Borley Church


















A period photograph of the interior of Borley church (Mary Evans Picture Library)

A Brief Introduction to the History & Haunting of Borley Church - Part Two by Eddie Brazil

The haunting of Borley Rectory, as stated at the beginning of this article, always took centre stage during its 76 year history.  Now that the gloomy old pile is just a memory, the focus of paranormal activity at this remote Essex hamlet has shifted to the church.  There are those who have suggested that when the last brick of the rectory was carted away and the foundations filled in, the haunting transferred itself lock, stock and barrel across the road to the building which has stood there for 800 years.  Yet we at believe that Borley church has probably always been a site of unexplained happenings.

The writer and philosopher Colin Wilson has suggested that the very ground of Borley may well be the catalyst for the occurrence of paranormal activity.  Any building, rectory, barn, church, or as we shall see later, modern dwellings built upon the site, would be subject to strange phenomenaThe list of reported incidents occurring at the church as compared to the rectory is small and this is understandable.  But for the Sunday service, choir practice, occasional wedding, funeral or parish meeting, the church would remain empty and lockedIt is even more so today.  So reported phenomena is infrequent.  Nonetheless, strange incidents have been reported for many years and do so to this day.

One may wonder why Harry Price did not investigate the church fully.  It may well be that he simply had his hands full with the rectory.  He was certainly aware of phenomena happening within the church for Ethel Bull informed him of the coffins in the crypt being mysteriously moved from their prescribed positions. This occurred on more than one occasion.  In 1942, Rev. A.C. Henning, then Rector of Borley and Liston informed Price that objects had been displaced in the church.  A sanctuary lamp which was always kept burning near the tabernacle on the altar frequently had its wick removed.  A Mrs Pearson who was responsible for lighting the small wick in the morning and putting it out at night informed Rev. Henning of the strange incident and he suggested putting a book over the lamp glass.  Yet the next morning the book was found on the floor.  This happened on three separate occasions.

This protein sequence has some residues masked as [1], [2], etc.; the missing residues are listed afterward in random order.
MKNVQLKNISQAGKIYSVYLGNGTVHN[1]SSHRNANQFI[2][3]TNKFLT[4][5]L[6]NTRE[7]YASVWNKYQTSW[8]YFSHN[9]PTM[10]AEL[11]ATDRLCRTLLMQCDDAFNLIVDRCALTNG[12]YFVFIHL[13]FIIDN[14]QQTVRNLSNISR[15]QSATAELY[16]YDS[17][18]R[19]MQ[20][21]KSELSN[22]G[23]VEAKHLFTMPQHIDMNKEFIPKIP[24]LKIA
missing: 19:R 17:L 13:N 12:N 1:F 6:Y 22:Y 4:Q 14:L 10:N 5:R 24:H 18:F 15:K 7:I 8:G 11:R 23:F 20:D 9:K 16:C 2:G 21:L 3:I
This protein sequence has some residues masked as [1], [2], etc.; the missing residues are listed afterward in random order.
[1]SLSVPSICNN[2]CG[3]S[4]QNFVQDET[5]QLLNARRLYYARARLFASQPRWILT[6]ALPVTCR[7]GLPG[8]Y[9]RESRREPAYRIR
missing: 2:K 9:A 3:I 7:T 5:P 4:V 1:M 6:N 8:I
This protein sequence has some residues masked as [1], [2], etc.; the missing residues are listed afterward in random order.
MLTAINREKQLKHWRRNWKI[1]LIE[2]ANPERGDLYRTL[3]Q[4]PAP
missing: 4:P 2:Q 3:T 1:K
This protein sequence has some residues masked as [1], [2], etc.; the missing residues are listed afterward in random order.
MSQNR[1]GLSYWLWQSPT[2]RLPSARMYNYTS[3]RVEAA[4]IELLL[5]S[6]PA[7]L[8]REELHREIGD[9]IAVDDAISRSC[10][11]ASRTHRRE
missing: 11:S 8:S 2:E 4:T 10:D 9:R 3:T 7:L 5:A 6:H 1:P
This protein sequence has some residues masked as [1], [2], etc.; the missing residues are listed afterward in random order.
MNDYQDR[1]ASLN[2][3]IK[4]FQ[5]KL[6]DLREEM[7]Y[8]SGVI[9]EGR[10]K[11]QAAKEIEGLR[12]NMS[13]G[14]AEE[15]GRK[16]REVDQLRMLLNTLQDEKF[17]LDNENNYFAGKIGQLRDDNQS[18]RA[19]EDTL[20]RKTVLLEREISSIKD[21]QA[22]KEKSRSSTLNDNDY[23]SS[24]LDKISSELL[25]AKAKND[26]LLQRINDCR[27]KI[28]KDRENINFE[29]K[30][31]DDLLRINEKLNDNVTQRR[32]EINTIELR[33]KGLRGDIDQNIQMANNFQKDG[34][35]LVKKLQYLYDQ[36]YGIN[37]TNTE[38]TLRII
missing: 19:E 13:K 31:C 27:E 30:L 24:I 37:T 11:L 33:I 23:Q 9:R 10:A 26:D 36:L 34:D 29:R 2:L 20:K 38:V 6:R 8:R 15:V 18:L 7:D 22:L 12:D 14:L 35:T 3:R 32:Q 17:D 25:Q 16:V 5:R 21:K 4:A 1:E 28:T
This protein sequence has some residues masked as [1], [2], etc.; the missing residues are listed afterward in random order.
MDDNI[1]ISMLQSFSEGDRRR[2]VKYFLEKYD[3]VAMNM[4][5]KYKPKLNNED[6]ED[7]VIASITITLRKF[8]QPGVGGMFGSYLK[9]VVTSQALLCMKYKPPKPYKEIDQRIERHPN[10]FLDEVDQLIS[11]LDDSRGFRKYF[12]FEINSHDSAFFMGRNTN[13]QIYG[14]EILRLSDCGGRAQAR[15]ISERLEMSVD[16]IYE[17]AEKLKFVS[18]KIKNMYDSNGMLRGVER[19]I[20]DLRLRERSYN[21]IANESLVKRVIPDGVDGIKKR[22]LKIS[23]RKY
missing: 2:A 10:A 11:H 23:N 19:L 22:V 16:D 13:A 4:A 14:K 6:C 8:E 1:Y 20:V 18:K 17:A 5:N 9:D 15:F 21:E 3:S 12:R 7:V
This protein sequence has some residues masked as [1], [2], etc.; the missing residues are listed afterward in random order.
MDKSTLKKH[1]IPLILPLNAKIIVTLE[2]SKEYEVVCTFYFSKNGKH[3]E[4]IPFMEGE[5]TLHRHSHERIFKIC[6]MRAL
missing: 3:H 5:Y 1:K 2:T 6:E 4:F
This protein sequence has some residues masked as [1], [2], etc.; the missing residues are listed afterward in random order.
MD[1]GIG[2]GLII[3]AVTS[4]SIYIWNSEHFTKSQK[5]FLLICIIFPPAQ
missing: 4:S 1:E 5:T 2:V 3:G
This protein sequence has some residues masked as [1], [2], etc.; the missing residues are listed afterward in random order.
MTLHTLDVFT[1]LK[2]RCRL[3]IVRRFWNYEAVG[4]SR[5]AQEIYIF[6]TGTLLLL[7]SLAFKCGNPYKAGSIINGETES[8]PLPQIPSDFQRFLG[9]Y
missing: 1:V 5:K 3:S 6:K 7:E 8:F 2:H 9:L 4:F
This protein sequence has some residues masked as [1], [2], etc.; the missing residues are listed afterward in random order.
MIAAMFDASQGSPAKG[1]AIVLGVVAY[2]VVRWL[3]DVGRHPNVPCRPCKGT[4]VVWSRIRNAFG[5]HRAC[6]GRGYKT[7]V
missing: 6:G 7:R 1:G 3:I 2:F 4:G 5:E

The 16th century red brick porch at Borley church, scene of much paranormal activity. Photographed by Eddie Brazil on 12th June 2005

Yet paranormal phenomena was experienced at the church before Price and Henning were on the scene.  The Rev. Harry Bull, Rector of Borley from 1892 till his death in 1927, was among the first to mention strange happenings in the church.  In particular he describes the tappings he and a friend heard one day whilst they were in the building.  The sounds seemed to emanate from outside.  As they listened, the tappings grew louder and seemed to enter the church, moving around the walls.  Both men carefully checked the building inside and out but could find no explanation for the sounds.

Unseen footsteps have also been reported at the church.  One Sunday in 1946, children arriving early for their catechism class sat down to await their teacher, Miss Byford.  Presently footsteps were heard coming along the church path followed by the sound of a key being turned in the lock of the church door.  One of the children, 13 year old Kathleen Finch went to the door and called out to the teacher, but there was no reply.  A few minutes later Miss Byford did arrive and found to her surprise that the door had been locked.  No explanation was found for the incident.  Mysterious footsteps were again heard on 21st April 1946 by John Durant of Sudbury who visited Borley with his fiancé.  Both were inside the church near the south door when they heard footsteps in the porch and the door latch being lifted.  The door did not open though and thinking that someone was trying to enter Mr Durant opened it from the inside.  To his amazement there was no one outside the door nor indeed anywhere near the church.  He also checked to see if  there was anyone on the north side of the building or down the lane but there was no one in sight.  Mr Durrant paid another visit to Borley one Sunday without his fiancé.  While he walked away from the porch down the church path he heard a loud and distinct bang from the direction of the priest's door leading into the sanctuary.  He was certain there was no one inside at the time.